Rand al'Thor (Josha Stradowski, of High Flyers) thought he'd vanquished the Dark One, but evil persists and new threats emerge. As young heroes from the Two Rivers find themselves scattered across the world, they're left without their original guide and must look elsewhere for strength. Egwene (Madeleine Madden, of Picnic at Hanging Rock) is now a novice hoping to work her way up from a lowly servant to Aes Sedai. As the Wheel turns toward the Last Battle, the stakes grow higher, forcing Rand and his friends to confront what's ahead. 

Good news: Amazon has already said Season 3 is in the works. The Wheel of Time's Season 2 is currently streaming on Prime Video, with new episodes releasing on Fridays.


Sept. 27 on Netflix

From acclaimed filmmaker Wes Anderson (Asteroid City) comes a quirky adaptation of Roald Dahl’s beloved story about a rich man who learns about a guru who can see without using his eyes. He then sets out to master this extraordinary skill to cheat at gambling. Starring Benedict Cumberbatch (Doctor Strange) as Henry Sugar and Ralph Fiennes (Harry Potter franchise) as Roald Dahl, the short film chronicles a variety of stories but will focus mainly on Henry Sugar, who is able to see through objects and predict the future with the help of a book he stole.

The Wonderful Story of Henry Sugar looks to be adventurous and fantastical, also starring Ben Kingsley (Sexy Beast), Richard Ayoade (The Mandalorian series), and Dev Patel (Slumdog Millionaire). The Wonderful Story of Henry Sugar releases in select theaters on September 20, then globally on Netflix September 27.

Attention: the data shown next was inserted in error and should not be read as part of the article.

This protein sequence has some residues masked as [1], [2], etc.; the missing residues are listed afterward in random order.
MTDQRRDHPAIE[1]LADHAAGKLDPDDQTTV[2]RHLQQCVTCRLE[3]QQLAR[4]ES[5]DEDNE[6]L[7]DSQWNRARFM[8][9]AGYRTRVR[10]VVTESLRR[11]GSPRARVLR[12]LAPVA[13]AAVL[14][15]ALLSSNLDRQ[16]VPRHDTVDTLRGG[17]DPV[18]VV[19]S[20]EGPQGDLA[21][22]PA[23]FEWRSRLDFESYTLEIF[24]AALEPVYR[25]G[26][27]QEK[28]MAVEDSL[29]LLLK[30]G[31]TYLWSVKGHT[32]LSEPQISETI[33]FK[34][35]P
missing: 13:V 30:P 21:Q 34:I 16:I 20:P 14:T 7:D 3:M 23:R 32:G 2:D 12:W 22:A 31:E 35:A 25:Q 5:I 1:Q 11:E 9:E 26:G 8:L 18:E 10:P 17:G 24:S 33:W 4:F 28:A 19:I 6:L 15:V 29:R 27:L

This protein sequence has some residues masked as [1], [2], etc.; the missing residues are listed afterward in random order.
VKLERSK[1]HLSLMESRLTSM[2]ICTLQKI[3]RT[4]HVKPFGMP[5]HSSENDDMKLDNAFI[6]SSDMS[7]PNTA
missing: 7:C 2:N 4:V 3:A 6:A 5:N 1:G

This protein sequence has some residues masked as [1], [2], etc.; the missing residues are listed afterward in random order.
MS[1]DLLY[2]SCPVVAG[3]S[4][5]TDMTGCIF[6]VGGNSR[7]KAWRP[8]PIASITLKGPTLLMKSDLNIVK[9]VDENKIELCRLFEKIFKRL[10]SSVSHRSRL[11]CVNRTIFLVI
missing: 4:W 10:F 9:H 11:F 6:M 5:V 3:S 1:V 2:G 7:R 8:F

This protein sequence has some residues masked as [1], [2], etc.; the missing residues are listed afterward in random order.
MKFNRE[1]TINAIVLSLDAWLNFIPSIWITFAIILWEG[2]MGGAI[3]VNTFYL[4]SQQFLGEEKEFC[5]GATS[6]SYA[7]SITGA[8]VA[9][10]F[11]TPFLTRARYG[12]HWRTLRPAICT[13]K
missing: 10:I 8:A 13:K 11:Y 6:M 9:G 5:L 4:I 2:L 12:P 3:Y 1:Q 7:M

Other Netflix titles streaming in September: Love Is Blind: After the Altar (Sept. 1), Disenchantment, the final season (Sept. 1), Scout’s Honor: The Secret Files of the Boy Scouts of America (Sept. 6), Top Boy, Season 3 (Sept. 7), Virgin River, Season 5 (Sept. 7), Selling the OC, Season 2 (Sept. 8), Wrestlers (Sept. 13), Love Is Blind, Season 5 (Sept. 22), Sex Education, the final season (Sept. 21), Spy Kids: Armageddon (Sept. 22), Castlevania: Nocturne (Sept. 28).


HBO and HBO Max

While HBO and HBO Max are adding a stack of AMC Plus titles to their service this month—Killing Eve, Fear the Walking Dead, Interview with the Vampire (Season 1), and A Discovery of Witches—it is slim pickins as far as new releases. However, if you’re looking for something newish to binge, Season 2 of HBO’s bio-drama series Winning Time: The Rise of the Lakers Dynasty is currently airing, features some stellar acting mixed with sex, drama, and basketball, and is definitely worth a watch.

The series stars John C. Reilly (Step Brothers) as team owner Jerry Buss, Adrien Brody (Succession) as Pat Riley, Jason Clarke (Oppenheimer) as Jerry West, and Jason Segel (Forgetting Sarah Marshall) as Coach Paul Westhead. All of these guys do phenomenal jobs and mad props are given to the actors portraying the stars—namely newcomers Quincy Isaiah (A Black Lady Sketch Show) as Magic Johnson and Solomon Hughes, a total newbie to the scene, who plays Kareem Abdul-Jabbar.

Season 2 of Winning Time: The Rise of the Lakers Dynasty is currently airing on HBO and HBO Max.


Keeley Brooks is a big ole movies, television, and streaming nerd with an uncontrollable urge to write about everything she watches, even if it sucks.